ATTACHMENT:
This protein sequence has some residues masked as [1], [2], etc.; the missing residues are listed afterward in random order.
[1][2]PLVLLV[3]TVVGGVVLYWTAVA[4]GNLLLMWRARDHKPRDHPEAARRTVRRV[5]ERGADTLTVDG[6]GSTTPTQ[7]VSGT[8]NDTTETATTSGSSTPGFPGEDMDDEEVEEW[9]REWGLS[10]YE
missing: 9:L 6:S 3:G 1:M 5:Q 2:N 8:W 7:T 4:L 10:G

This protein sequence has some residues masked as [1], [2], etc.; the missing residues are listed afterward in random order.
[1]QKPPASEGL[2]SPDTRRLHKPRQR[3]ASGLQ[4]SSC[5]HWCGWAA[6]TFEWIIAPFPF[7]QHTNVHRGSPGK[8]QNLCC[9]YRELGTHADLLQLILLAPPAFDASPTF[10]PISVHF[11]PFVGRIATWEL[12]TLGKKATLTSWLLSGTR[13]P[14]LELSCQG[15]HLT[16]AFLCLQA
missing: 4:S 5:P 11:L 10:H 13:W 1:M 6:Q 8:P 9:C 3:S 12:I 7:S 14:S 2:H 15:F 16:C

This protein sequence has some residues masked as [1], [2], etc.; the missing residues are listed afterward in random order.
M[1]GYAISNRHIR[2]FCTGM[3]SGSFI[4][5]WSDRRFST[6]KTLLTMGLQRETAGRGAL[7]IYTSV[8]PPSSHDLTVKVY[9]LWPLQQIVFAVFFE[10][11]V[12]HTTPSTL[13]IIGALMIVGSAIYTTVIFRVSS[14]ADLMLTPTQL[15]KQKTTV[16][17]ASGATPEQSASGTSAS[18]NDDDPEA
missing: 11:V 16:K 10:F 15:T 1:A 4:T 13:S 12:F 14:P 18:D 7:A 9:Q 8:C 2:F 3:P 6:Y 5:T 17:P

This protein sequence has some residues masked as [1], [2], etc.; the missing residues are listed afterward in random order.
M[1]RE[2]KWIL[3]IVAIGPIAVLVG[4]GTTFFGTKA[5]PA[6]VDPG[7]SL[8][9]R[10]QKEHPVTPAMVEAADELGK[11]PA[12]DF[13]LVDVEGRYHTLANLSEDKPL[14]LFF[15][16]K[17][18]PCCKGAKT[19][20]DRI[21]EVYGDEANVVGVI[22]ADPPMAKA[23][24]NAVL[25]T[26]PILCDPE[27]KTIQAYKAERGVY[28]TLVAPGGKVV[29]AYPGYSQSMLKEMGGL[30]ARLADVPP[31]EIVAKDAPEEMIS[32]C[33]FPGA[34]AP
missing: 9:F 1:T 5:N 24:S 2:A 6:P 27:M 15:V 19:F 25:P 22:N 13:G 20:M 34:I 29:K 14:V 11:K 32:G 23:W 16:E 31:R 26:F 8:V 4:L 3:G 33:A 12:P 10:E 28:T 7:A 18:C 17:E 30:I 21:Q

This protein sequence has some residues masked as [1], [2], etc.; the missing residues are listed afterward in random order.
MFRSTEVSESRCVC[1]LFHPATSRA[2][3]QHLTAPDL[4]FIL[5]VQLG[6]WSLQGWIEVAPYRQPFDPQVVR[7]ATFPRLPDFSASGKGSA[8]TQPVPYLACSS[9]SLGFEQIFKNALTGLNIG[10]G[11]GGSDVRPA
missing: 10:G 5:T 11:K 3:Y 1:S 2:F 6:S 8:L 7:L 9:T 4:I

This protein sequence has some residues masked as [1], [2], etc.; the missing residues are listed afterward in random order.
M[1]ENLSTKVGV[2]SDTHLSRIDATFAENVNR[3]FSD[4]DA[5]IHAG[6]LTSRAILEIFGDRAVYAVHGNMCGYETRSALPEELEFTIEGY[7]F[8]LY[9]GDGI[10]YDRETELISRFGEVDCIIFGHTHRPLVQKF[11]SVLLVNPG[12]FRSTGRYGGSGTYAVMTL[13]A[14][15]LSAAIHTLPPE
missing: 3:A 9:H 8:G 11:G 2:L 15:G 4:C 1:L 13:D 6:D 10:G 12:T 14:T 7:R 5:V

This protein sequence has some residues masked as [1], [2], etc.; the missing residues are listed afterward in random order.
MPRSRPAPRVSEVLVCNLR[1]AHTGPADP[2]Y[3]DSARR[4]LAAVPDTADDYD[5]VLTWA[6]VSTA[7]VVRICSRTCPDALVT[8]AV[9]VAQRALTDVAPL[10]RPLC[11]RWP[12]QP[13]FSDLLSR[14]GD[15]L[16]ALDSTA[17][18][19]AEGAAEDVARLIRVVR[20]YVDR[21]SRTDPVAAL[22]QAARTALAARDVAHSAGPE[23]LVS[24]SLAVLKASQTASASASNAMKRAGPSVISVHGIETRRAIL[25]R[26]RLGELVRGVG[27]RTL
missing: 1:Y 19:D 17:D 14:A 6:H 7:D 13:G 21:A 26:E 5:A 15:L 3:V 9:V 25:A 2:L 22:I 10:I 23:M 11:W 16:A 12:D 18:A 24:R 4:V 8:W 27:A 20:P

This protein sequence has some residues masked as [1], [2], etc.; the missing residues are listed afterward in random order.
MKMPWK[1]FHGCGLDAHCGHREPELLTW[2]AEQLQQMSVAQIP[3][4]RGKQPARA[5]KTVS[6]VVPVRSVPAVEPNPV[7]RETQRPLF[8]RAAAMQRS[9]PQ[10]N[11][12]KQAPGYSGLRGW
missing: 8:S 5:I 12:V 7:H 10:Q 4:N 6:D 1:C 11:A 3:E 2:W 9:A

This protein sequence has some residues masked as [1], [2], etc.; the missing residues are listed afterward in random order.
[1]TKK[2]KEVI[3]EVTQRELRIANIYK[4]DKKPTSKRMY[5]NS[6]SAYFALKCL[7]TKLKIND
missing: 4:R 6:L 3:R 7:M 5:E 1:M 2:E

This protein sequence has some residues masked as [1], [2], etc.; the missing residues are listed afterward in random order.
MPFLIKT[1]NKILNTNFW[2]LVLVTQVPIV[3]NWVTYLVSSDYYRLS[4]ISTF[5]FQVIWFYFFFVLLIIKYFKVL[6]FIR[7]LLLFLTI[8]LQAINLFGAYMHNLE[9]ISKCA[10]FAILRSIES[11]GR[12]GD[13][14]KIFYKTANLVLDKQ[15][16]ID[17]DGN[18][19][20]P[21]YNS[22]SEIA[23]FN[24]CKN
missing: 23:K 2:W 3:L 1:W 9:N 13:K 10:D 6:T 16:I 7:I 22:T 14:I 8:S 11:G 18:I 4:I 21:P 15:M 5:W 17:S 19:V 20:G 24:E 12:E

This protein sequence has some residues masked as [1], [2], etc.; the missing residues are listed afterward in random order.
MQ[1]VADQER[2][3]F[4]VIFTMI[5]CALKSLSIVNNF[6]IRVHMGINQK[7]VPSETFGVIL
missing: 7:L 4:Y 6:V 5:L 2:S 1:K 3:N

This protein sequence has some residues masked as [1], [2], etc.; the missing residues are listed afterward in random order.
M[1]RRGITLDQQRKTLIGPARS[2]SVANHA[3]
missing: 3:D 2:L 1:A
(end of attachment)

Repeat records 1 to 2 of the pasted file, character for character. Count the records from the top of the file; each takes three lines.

This protein sequence has some residues masked as [1], [2], etc.; the missing residues are listed afterward in random order.
[1][2]PLVLLV[3]TVVGGVVLYWTAVA[4]GNLLLMWRARDHKPRDHPEAARRTVRRV[5]ERGADTLTVDG[6]GSTTPTQ[7]VSGT[8]NDTTETATTSGSSTPGFPGEDMDDEEVEEW[9]REWGLS[10]YE
missing: 9:L 6:S 3:G 1:M 5:Q 2:N 8:W 7:T 4:L 10:G

This protein sequence has some residues masked as [1], [2], etc.; the missing residues are listed afterward in random order.
[1]QKPPASEGL[2]SPDTRRLHKPRQR[3]ASGLQ[4]SSC[5]HWCGWAA[6]TFEWIIAPFPF[7]QHTNVHRGSPGK[8]QNLCC[9]YRELGTHADLLQLILLAPPAFDASPTF[10]PISVHF[11]PFVGRIATWEL[12]TLGKKATLTSWLLSGTR[13]P[14]LELSCQG[15]HLT[16]AFLCLQA
missing: 4:S 5:P 11:L 10:H 13:W 1:M 6:Q 8:P 9:C 3:S 12:I 7:S 14:S 2:H 15:F 16:C